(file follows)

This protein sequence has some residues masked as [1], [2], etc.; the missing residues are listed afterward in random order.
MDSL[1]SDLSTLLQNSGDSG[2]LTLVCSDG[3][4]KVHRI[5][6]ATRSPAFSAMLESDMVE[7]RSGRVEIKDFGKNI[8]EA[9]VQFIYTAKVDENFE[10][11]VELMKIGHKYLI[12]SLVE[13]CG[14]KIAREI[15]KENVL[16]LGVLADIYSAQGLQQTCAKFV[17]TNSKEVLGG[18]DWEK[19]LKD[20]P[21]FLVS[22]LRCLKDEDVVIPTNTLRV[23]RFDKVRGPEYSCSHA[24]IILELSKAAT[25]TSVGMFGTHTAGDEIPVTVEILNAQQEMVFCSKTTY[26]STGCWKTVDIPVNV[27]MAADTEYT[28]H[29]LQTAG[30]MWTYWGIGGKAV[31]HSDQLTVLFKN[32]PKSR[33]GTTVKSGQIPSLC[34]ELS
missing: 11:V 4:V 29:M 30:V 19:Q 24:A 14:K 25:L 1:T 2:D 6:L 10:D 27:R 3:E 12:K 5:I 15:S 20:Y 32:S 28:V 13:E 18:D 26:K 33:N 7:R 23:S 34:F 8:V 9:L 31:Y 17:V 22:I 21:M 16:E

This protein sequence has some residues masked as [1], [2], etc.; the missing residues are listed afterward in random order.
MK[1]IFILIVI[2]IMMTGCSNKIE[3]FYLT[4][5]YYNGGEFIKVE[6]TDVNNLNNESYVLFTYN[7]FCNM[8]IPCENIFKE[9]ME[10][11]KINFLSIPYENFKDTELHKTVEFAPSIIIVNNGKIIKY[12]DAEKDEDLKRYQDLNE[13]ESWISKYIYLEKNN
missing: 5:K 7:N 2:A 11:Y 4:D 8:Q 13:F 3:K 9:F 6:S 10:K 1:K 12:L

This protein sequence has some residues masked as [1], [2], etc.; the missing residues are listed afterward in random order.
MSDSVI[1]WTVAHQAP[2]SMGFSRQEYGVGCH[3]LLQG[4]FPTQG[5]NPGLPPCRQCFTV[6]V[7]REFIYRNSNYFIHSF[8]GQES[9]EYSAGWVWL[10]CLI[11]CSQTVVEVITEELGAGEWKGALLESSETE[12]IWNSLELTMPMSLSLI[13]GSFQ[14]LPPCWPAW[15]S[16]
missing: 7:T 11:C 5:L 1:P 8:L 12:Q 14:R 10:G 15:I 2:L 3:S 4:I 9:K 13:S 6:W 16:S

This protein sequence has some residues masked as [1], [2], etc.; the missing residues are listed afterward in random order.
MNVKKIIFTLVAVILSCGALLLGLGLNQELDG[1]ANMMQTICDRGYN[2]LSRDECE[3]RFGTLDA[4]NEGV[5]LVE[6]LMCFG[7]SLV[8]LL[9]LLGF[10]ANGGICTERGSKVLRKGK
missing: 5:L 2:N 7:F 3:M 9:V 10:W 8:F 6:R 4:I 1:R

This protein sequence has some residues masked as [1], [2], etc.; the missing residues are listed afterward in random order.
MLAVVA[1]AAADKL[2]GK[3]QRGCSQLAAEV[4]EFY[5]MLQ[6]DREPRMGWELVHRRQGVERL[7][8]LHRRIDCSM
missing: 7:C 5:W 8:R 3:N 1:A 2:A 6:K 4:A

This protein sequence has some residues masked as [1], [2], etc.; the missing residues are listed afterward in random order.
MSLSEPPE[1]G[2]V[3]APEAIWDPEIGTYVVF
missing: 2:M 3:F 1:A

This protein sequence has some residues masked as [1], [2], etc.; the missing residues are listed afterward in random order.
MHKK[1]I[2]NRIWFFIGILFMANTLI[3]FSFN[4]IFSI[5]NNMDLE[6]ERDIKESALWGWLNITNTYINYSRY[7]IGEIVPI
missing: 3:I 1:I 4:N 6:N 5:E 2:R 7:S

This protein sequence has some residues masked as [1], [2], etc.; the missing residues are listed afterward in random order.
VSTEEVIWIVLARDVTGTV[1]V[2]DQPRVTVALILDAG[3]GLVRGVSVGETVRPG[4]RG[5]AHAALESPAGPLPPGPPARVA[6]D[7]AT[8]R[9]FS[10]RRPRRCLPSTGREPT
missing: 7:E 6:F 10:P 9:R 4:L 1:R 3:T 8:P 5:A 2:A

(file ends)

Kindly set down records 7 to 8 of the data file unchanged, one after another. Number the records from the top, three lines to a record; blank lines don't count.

This protein sequence has some residues masked as [1], [2], etc.; the missing residues are listed afterward in random order.
MHKK[1]I[2]NRIWFFIGILFMANTLI[3]FSFN[4]IFSI[5]NNMDLE[6]ERDIKESALWGWLNITNTYINYSRY[7]IGEIVPI
missing: 3:I 1:I 4:N 6:N 5:E 2:R 7:S

This protein sequence has some residues masked as [1], [2], etc.; the missing residues are listed afterward in random order.
VSTEEVIWIVLARDVTGTV[1]V[2]DQPRVTVALILDAG[3]GLVRGVSVGETVRPG[4]RG[5]AHAALESPAGPLPPGPPARVA[6]D[7]AT[8]R[9]FS[10]RRPRRCLPSTGREPT
missing: 7:E 6:F 10:P 9:R 4:L 1:R 3:T 8:P 5:A 2:A